The markets continue to grapple with when the Fed will begin to taper its monthly asset purchases as inflation has been running hot and employment data has been mixed. Schwab's Chief Fixed Income Strategist Kathy Jones and Senior Fixed Income Analyst, Christina Shaffer, note in their commentary, Fed Tapering: Will it Be Different This Time?, that although the prospect of the Federal Reserve tapering its bond purchases has unsettled markets in the past, we expect it to be more orderly this time around.
Treasury yields have nudged higher and the U.S. dollar has held onto a rally that began in mid-June
Are there reasons to be positive?
- Despite the potentially temporary soft patch and weak seasonality (September has been particularly challenging for stock-market returns), our economic and investment outlook remains positive.
- Consumers are able to continue to drive above-average consumption growth (the main engine of the U.S. economy), supported by rising wages, an improving labor market, an elevated personal savings rate, and record net worth boosted by fast-rising house prices.
- Credit conditions remain strong and interest rates low, and the Fed is unlikely to pivot to a restrictive monetary policy any time soon. As Chair Powell outlined last month in Jackson Hole, the decision to taper the bank's bond purchases is distinct from a future decision to hike rates.
- Businesses will need to restock inventories, and capital spending should reaccelerate. And likely so will stock repurchases, as companies put the record levels of cash into use. A growing economy and improvements in productivity suggest corporate profits should continue to rise.
As always, it is my pleasure to bring you this weekly update. If this or anything else is causing you pause or you would like further details, please feel free to reach out to me and we can schedule some time to chat.
Justin J. Long CFP®
Diazo Wealth Group
Upcoming Economic Calendar
Source: 1. FactSet
Source: Week in perspective provided by Briefing.com. Briefing.com offers live market analysis on their web site www.Briefing.com.
The data provided is for informational purposes only and is not an endorsement of any security, mutual fund, sector, or index. The information contained here is not guaranteed as to accuracy or completeness. All economic and performance information is historical and does not guarantee future results.
The Dow Jones Industrial Average is a price-weighted index comprising 30 widely traded blue chip U.S. common stocks. The NASDAQ Composite Index is a market-value-weighted index of all common stocks listed on the NASDAQ stock exchange. The S&P 500 Index tracks the performance of 500 of the largest publicly traded companies in the United States. The MSCI Europe, Australasia, and Far East (EAFE) Index tracks the performance of publicly traded large- and mid-cap stocks of companies in those regions. The Cboe Volatility Index (VIX) shows the market’s expectation of 30-day volatility and is constructed using the implied volatilities of a wide range of S&P 500 Index options. Weekly and year-to-date figures for the VIX show percentage changes, not investment returns. The Russell 2000 Index tracks the performance of approximately 2,000 publicly traded small-cap companies in the United States. It is not possible to invest directly in an index.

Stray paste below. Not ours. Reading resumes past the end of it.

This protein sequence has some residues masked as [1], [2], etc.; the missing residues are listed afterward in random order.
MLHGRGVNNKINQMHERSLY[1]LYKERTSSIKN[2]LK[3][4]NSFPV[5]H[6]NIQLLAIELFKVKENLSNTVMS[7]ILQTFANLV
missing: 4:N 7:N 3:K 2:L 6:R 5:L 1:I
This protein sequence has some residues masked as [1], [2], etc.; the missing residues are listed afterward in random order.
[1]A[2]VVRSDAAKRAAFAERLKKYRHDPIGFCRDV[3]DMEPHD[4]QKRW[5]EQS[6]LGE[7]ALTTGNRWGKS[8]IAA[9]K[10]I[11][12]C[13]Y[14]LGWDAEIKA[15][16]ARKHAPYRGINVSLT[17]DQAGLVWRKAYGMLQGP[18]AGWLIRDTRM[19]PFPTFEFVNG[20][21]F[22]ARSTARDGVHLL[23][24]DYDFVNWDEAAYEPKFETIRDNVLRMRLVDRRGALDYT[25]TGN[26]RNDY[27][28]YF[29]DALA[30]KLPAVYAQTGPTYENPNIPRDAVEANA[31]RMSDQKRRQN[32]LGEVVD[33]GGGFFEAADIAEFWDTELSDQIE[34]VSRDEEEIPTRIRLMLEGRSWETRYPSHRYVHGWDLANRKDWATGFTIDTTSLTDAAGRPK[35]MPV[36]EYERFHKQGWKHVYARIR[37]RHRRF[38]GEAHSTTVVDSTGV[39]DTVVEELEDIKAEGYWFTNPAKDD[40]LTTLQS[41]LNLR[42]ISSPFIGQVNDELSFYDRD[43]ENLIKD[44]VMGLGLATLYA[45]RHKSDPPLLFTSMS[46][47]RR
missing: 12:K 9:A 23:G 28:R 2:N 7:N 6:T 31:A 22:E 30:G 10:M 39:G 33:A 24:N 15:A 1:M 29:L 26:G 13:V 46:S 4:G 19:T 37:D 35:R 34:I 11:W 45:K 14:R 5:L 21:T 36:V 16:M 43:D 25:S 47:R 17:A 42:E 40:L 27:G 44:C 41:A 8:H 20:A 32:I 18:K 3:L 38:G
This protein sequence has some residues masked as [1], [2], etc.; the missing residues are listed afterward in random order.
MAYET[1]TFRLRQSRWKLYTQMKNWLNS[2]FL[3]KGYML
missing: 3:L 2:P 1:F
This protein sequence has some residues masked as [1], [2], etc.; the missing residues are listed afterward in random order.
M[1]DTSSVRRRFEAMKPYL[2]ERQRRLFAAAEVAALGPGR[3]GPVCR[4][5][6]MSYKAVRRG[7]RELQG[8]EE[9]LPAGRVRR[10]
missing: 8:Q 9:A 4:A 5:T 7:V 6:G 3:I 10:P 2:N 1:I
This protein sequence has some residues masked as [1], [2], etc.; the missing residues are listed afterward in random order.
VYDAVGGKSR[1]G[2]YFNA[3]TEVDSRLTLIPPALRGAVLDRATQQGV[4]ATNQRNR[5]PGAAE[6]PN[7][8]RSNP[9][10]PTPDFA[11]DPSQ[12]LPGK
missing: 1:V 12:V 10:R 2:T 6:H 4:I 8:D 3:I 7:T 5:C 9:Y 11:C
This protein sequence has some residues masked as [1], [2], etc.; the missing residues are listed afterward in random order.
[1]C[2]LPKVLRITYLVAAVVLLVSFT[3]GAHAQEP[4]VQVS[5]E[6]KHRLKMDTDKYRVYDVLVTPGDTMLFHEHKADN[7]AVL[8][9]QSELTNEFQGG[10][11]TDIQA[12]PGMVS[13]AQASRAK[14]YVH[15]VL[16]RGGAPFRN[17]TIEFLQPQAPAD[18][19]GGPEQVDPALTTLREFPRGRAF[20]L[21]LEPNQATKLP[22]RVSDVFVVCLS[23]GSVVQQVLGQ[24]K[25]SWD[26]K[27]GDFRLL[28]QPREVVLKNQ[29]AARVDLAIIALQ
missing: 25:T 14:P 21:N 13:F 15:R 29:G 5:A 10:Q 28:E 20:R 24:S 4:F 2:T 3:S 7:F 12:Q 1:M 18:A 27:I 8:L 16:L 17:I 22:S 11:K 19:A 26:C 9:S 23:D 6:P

The Treasury yield curve is derived from available U.S. Treasury securities trading in the market and is provided directly by the U.S. Federal Reserve. The spread measures the difference in yield between two government securities. A normal (positive) yield curve occurs when longer-term rates are higher than shorter-term rates. The opposite holds true for an inverted yield curve. Year-to-date changes in U.S. Treasury bond yields are shown in basis points (bps). One hundred basis points equals one percent.
Oil prices are represented by West Texas Intermediate (WTI) crude oil.
The G20 countries comprise a mix of the world’s largest advanced and emerging economies, representing about two-thirds of the world’s population, 85% of global gross domestic product, and over 75% of global trade.